Slaves did as O-Tar bid and Tara of Helium stood with flashing eyes behind the chair that was offered her. “Sit!” commanded O-Tar.

The girl sank into the chair. “I sit as a prisoner,” she said; “not as a guest at the board of my enemy, O-Tar of Manator.”

O-Tar motioned his followers from the room. “I would speak alone with the Princess of Helium,” he said. The company and the slaves withdrew and once more the Jeddak of Manator turned toward the girl. “O-Tar of Manator would be your friend,” he said.

Tara of Helium sat with arms folded upon her small, firm breasts, her eyes flashing from behind narrowed lids, nor did she deign to answer his overture. O-Tar leaned closer to her. He noted the hostility of her bearing and he recalled his first encounter with her. She was a she-banth, but she was beautiful. She was by far the most desirable woman that O-Tar had ever looked upon and he was determined to possess her. He told her so.

“I could take you as my slave,” he said to her; “but it pleases me to make you my wife. You shall be Jeddara of Manator. You shall have seven days in which to prepare for the great honor that O-Tar is conferring upon you, and at this hour of the seventh day you shall become an empress and the wife of O-Tar in the throne room of the jeddaks of Manator.” He struck a gong that stood beside him upon the table and when a slave appeared he bade him recall the company. Slowly the chiefs filed in and took their places at the table. Their faces were grim and scowling, for there was still unanswered the question of their jeddak’s courage. If O-Tar had hoped they would forget he had been mistaken in his men.

O-Tar arose. “In seven days,” he announced, “there will be a great feast in honor of the new Jeddara of Manator,” and he waved his hand toward Tara of Helium. “The ceremony will occur at the beginning of the seventh zode* in the throne room. In the meantime the Princess of Helium will be cared for in the tower of the women’s quarters of the palace. Conduct her thither, E-Thas, with a suitable guard of honor and see to it that slaves and eunuchs be placed at her disposal, who shall attend upon all her wants and guard her carefully from harm.”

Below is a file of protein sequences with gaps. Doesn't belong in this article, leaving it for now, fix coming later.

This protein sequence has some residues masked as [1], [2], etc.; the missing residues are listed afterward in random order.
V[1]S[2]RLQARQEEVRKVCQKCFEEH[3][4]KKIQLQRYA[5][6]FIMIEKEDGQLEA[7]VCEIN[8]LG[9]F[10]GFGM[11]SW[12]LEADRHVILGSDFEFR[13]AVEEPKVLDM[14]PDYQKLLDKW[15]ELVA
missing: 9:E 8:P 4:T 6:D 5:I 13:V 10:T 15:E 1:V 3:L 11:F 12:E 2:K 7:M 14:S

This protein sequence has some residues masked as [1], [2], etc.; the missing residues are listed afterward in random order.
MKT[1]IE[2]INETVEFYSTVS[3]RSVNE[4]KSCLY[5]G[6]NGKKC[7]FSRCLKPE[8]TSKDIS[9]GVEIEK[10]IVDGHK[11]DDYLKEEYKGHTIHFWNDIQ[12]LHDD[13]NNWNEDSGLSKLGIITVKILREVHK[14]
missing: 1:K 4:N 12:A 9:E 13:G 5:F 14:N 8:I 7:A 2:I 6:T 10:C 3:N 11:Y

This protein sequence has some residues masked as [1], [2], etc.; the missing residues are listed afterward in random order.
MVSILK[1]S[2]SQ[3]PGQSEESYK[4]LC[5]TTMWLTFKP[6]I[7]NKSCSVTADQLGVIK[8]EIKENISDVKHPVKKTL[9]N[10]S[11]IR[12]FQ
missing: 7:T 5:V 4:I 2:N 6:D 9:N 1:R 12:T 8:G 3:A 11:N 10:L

* About 8:30 P. M. Earth Time.


Now E-Thas knew that the real meaning concealed in these fine words was that he should conduct the prisoner under a strong guard to the women’s quarters and confine her there in the tower for seven days, placing about her trustworthy guards who would prevent her escape or frustrate any attempted rescue.

As Tara was departing from the chamber with E-Thas and the guard, O-Tar leaned close to her ear and whispered: “Consider well during these seven days the high honor I have offered you, and—its sole alternative.” As though she had not heard him the girl passed out of the banquet hall, her head high and her eyes straight to the front.

After Ghek had left him Gahan roamed the pits and the ancient corridors of the deserted portions of the palace seeking some clue to the whereabouts or the fate of Tara of Helium. He utilized the spiral runway in passing from level to level until he knew every foot of it from the pits to the summit of the high tower, and into what apartments it opened at the various levels as well as the ingenious and hidden mechanism that operated the locks of the cleverly concealed doors leading to it. For food he drew upon the stores he found in the pits and when he slept he lay upon the royal couch of O-Mai in the forbidden chamber sharing the dais with the dead foot of the ancient jeddak.

In the palace about him seethed, all unknown to Gahan, a vast unrest. Warriors and chieftains pursued the duties of their vocations with dour faces, and little knots of them were collecting here and there and with frowns of anger discussing some subject that was uppermost in the minds of all. It was upon the fourth day following Tara’s incarceration in the tower that E-Thas, the major-domo of the palace and one of O-Tar’s creatures, came to his master upon some trivial errand. O-Tar was alone in one of the smaller chambers of his personal suite when the major-domo was announced, and after the matter upon which E-Thas had come was disposed of the jeddak signed him to remain.

“From the position of an obscure warrior I have elevated you, E-Thas, to the honors of a chief. Within the confines of the palace your word is second only to mine. You are not loved for this, E-Thas, and should another jeddak ascend the throne of Manator what would become of you, whose enemies are among the most powerful of Manator?”